Matthew Munson’s Blogs Leg 3

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July 17, 2018

Slept through breakfast for the first time this trip. I was told by Julie that I slept through a fire alarm, falsely triggered by welding on deck. I’ve really enjoyed the opportunities we’ve had to work on deck this leg; using the equipment gives a much better understanding of the theory we learn in school. After doing some cleaning, the engineers needed to spool some cable to be used on the next leg. Spencer and I got an intro to securing blocks to the deck and operating the winch, which was a lot of fun. We had 1000 meters of cable to spool, with a maximum winch rate of 10 meters/minute. After an hour and thirty minutes of guiding the cable along and holding the winch lever down, we could finally see the wooden core of the spool. Once the cable was tied off, Spencer and I joined the main group of students in collecting seawater from the CTD scanner. Filling beer bottles with seawater and adding reagents was reminiscent of chemistry lab, just a bit more fun. With boxes of full bottles stored away, we went up to the mess for 17:00 dinner. I’ve had an awesome time on this expedition and I’ve learned a lot about ocean engineering. Spencer and I are hoping to return next year and stay for more than one leg. If you’re reading this and are considering joining an expedition, go for it! It’s been an experience I won’t soon forget.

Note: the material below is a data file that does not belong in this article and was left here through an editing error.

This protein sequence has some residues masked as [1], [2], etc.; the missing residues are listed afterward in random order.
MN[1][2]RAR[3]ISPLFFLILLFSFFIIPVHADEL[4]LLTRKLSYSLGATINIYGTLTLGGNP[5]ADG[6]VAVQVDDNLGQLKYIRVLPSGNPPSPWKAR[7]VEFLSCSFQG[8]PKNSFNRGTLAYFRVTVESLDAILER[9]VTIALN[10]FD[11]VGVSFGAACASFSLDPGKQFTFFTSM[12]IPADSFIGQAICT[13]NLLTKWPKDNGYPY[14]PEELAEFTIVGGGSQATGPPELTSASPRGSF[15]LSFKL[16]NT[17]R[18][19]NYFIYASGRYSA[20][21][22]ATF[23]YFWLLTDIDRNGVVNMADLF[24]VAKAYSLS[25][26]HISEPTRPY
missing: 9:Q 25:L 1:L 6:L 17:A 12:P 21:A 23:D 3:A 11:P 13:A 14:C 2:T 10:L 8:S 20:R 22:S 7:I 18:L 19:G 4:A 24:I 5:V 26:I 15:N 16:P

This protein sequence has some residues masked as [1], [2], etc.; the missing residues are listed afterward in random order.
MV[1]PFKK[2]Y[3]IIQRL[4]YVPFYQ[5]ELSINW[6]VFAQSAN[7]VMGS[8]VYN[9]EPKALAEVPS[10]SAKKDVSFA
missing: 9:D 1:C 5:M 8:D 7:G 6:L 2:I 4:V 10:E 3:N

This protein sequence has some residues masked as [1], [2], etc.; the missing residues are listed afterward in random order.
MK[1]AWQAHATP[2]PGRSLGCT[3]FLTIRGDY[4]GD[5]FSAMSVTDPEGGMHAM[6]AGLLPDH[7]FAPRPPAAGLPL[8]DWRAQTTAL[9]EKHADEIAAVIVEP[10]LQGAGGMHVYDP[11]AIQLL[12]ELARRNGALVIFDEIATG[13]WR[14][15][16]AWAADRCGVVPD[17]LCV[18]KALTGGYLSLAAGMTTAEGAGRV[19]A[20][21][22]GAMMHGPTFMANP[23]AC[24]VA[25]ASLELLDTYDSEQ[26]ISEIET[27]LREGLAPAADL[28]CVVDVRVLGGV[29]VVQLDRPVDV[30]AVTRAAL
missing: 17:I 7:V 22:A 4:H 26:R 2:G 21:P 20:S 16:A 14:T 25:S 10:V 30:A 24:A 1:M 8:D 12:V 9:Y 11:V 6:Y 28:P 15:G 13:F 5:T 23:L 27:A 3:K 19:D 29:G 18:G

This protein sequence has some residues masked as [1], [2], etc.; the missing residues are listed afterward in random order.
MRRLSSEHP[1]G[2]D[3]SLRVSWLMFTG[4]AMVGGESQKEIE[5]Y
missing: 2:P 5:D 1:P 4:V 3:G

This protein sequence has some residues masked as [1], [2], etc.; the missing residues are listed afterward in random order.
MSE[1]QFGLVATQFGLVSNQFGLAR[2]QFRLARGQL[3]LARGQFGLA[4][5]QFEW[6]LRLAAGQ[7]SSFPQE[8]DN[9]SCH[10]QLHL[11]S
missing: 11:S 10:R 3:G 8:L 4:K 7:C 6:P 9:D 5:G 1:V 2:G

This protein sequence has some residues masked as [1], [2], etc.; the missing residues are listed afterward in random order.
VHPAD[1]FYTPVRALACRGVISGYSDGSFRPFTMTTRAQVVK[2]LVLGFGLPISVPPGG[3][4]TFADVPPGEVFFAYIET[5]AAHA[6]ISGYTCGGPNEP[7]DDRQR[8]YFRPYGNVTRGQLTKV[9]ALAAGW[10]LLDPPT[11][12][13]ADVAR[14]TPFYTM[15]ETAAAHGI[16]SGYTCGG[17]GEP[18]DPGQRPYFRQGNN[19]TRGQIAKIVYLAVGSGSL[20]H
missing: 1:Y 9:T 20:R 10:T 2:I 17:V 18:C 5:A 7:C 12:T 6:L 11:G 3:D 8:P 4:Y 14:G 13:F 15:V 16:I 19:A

July 16, 2018